Tuesday, February 22, 2005

Don't Adopt Us!

As a response to the terrible Tsunami tragedy, relief measures are now nearing completion. The phase of rehabilitation begins now.

Rehabilitation includes many aspects. Repairing the houses of the Tsunami victims, and ensuring that the new houses are sturdier than before. Providing boats to fishermen and self-sustainable livelihood to the affected families. Providing counselling to traumatized villagers - often just hearing them out silently is therapy enough for them to snap out of often-suicidal depression modes. And, last but not least, adopting those children left without family and home by the ravaging waves.

Of course, adoption of Tsunami children has its own complications. It is not just about signing on a dotted line. There are multiple linguistic, cultural, and emotional issues to overcome.

But the benefits clearly outweigh the costs. Read a new adoptive couple's experiences here.

For further assistance, contact any NGO involved in doing relief work in the affected areas. But a word of caution : Before embarking on this journey, read on ...


(Source : News Reports)

NAGAPATTINAM: Fourteen-year-old Kavidevi breaks down in tears as her uncle begins to register her and her three sisters at a government centre for tsunami orphans in southern India.
She keeps shaking her head, mumbling that she doesn't want to live in an orphanage after her parents were washed away by the sea last month.

Her uncle and orphanage workers try to console her, but she cries and runs out of the gate to hide in the motor rickshaw that brought the sisters from their fishing village.

"I don't want to stay here, I don't want to stay here," she says as she sobs, begging her dead father's younger brother to look after the girls himself.

Her two younger sisters and an older sister stare blankly as Kavidevi pleads.

Uncle Ramajeyam fails to convince her that she would be better off at the orphanage and could even find a new home as hundreds of people from across India and abroad have offered to adopt orphans of the Indian Ocean tsunami.

He takes the girls back to their village, hoping that he will succeed in persuading Kavidevi after a religious ceremony in memory of her parents later this week.

Kavidevi's refusal to leave her village and live in an orphanage, let alone consider being adopted by a new family, does not surprise adoption experts.

The last thing orphans want, especially those above the age of five or six, is to be uprooted from the environment in which they grew up, they said.

The cultural complexities involved in rehabilitation were starkly reflected when many tsunami survivors in south India refused bread served by charities from wheat-eating northern India, preferring their staple of rice instead.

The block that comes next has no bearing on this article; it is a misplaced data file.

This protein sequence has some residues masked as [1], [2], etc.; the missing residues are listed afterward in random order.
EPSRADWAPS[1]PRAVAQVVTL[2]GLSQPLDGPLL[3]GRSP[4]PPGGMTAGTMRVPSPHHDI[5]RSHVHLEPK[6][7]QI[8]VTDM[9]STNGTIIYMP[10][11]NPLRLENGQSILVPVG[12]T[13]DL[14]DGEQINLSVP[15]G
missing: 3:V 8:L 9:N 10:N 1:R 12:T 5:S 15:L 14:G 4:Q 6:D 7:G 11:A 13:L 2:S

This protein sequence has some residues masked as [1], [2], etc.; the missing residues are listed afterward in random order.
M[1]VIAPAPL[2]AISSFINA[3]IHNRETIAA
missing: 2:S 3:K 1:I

With Indian laws requiring the consent of children before adoption, it is a scenario bound to disappoint hundreds of couples who are keen to adopt India's tsunami orphans.

No ideal solution

"One of the most difficult things for a child is change. And children have had so much change right now that naturally an average child or even an average adult would not want any more change," Aloma Lobo, head of the Indian government's Central Adoption Resource Agency (CARA), told Reuters.

Children were hardest hit by the tsunami which killed 175,000 people around the Indian Ocean including 16,000 in India.

They account for about a third of the dead in India and tens of thousands more are orphaned or have only one surviving parent.

In Nagapattinam, India's worst hit district, 222 children were orphaned, and another 879 children had one parent left, according to government records.

Dozens more may still be with relatives before they are brought to the orphanage, officials said.

S Suryakala, head of Nagapattinam's social welfare department, said authorities were only considering allowing adoption of tsunami orphans by families in the same region and no thought had been given to foreign adoption.

"We have to be very careful. We have to ascertain that there is no child trafficking or abuse," she said.

While younger orphans would receive regular education, older boys and girls would be trained to work as computer operators, nurses, typists, make pickles or knit clothes.

And under local government rules, such orphans would be given preference during recruitment for government jobs, Suryakala said.

Yet, it is not exactly an ideal solution.

"My first preference would be to let older children remain in their own community. And family care is any day better than institutional care," said CARA's Lobo.

"But allowing adoption of children older than seven presents challenges to both the child and new parents. So we have to play it by ear."

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